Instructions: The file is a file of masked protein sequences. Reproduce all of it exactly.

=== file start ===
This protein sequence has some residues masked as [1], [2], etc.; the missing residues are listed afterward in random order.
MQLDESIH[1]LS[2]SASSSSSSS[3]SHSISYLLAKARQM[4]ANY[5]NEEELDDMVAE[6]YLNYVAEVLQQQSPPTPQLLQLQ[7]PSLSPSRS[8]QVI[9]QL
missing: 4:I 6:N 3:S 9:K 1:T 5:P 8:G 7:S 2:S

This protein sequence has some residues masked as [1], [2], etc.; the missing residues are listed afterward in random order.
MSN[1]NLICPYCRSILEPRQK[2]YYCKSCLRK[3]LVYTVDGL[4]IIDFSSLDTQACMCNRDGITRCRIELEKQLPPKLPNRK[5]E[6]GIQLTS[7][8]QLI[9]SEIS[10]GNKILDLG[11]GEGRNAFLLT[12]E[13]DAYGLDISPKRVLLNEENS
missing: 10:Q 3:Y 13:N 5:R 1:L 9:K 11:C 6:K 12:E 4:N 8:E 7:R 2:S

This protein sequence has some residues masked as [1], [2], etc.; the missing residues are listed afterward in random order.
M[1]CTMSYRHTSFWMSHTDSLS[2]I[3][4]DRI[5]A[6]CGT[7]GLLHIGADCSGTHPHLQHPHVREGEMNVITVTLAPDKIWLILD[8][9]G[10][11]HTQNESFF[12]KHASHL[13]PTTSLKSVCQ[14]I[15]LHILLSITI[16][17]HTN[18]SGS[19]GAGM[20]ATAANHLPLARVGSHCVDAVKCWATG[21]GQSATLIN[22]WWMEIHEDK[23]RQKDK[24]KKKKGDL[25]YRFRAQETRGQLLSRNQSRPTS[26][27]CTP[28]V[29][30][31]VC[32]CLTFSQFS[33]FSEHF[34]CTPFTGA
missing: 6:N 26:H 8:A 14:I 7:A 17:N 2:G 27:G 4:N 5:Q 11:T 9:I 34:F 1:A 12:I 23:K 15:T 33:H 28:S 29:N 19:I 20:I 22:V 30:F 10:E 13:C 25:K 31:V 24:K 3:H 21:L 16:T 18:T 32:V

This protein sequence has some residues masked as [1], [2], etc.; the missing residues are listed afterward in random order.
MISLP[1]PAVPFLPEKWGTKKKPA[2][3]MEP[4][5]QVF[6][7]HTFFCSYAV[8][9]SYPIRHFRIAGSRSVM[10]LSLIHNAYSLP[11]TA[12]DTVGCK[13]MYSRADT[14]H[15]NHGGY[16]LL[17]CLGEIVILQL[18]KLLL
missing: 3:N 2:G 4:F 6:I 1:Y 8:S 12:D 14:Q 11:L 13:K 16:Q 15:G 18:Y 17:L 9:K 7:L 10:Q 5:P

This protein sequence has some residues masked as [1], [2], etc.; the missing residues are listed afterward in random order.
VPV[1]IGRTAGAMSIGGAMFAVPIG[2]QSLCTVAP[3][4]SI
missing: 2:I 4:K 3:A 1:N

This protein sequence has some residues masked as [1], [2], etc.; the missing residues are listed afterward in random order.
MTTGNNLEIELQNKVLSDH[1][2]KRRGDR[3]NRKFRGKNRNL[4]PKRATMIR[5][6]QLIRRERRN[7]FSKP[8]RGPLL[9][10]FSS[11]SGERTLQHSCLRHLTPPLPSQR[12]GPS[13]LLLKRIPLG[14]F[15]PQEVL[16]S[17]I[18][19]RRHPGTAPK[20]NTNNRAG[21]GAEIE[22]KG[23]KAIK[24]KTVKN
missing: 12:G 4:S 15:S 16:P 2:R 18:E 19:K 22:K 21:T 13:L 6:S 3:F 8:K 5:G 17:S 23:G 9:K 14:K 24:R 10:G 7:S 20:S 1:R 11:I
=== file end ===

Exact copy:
This protein sequence has some residues masked as [1], [2], etc.; the missing residues are listed afterward in random order.
MQLDESIH[1]LS[2]SASSSSSSS[3]SHSISYLLAKARQM[4]ANY[5]NEEELDDMVAE[6]YLNYVAEVLQQQSPPTPQLLQLQ[7]PSLSPSRS[8]QVI[9]QL
missing: 4:I 6:N 3:S 9:K 1:T 5:P 8:G 7:S 2:S

This protein sequence has some residues masked as [1], [2], etc.; the missing residues are listed afterward in random order.
MSN[1]NLICPYCRSILEPRQK[2]YYCKSCLRK[3]LVYTVDGL[4]IIDFSSLDTQACMCNRDGITRCRIELEKQLPPKLPNRK[5]E[6]GIQLTS[7][8]QLI[9]SEIS[10]GNKILDLG[11]GEGRNAFLLT[12]E[13]DAYGLDISPKRVLLNEENS
missing: 10:Q 3:Y 13:N 5:R 1:L 9:K 11:C 6:K 12:E 4:N 8:E 7:R 2:S

This protein sequence has some residues masked as [1], [2], etc.; the missing residues are listed afterward in random order.
M[1]CTMSYRHTSFWMSHTDSLS[2]I[3][4]DRI[5]A[6]CGT[7]GLLHIGADCSGTHPHLQHPHVREGEMNVITVTLAPDKIWLILD[8][9]G[10][11]HTQNESFF[12]KHASHL[13]PTTSLKSVCQ[14]I[15]LHILLSITI[16][17]HTN[18]SGS[19]GAGM[20]ATAANHLPLARVGSHCVDAVKCWATG[21]GQSATLIN[22]WWMEIHEDK[23]RQKDK[24]KKKKGDL[25]YRFRAQETRGQLLSRNQSRPTS[26][27]CTP[28]V[29][30][31]VC[32]CLTFSQFS[33]FSEHF[34]CTPFTGA
missing: 6:N 26:H 8:A 14:I 7:A 17:N 2:G 27:G 4:N 5:Q 11:T 9:I 34:F 1:A 12:I 23:K 15:T 33:H 28:S 29:N 19:I 20:I 22:V 30:F 10:E 13:C 25:K 31:V 24:K 3:H 21:L 16:T 18:T 32:V

This protein sequence has some residues masked as [1], [2], etc.; the missing residues are listed afterward in random order.
MISLP[1]PAVPFLPEKWGTKKKPA[2][3]MEP[4][5]QVF[6][7]HTFFCSYAV[8][9]SYPIRHFRIAGSRSVM[10]LSLIHNAYSLP[11]TA[12]DTVGCK[13]MYSRADT[14]H[15]NHGGY[16]LL[17]CLGEIVILQL[18]KLLL
missing: 3:N 2:G 4:F 6:I 1:Y 8:S 12:D 14:Q 11:L 13:K 16:Q 15:G 18:Y 17:L 9:K 7:L 10:Q 5:P

This protein sequence has some residues masked as [1], [2], etc.; the missing residues are listed afterward in random order.
VPV[1]IGRTAGAMSIGGAMFAVPIG[2]QSLCTVAP[3][4]SI
missing: 2:I 4:K 3:A 1:N

This protein sequence has some residues masked as [1], [2], etc.; the missing residues are listed afterward in random order.
MTTGNNLEIELQNKVLSDH[1][2]KRRGDR[3]NRKFRGKNRNL[4]PKRATMIR[5][6]QLIRRERRN[7]FSKP[8]RGPLL[9][10]FSS[11]SGERTLQHSCLRHLTPPLPSQR[12]GPS[13]LLLKRIPLG[14]F[15]PQEVL[16]S[17]I[18][19]RRHPGTAPK[20]NTNNRAG[21]GAEIE[22]KG[23]KAIK[24]KTVKN
missing: 12:G 4:S 15:S 16:P 2:R 18:E 19:K 22:K 21:T 13:L 6:S 3:F 8:K 5:G 17:S 23:G 9:K 14:K 24:R 10:G 7:S 20:S 1:R 11:I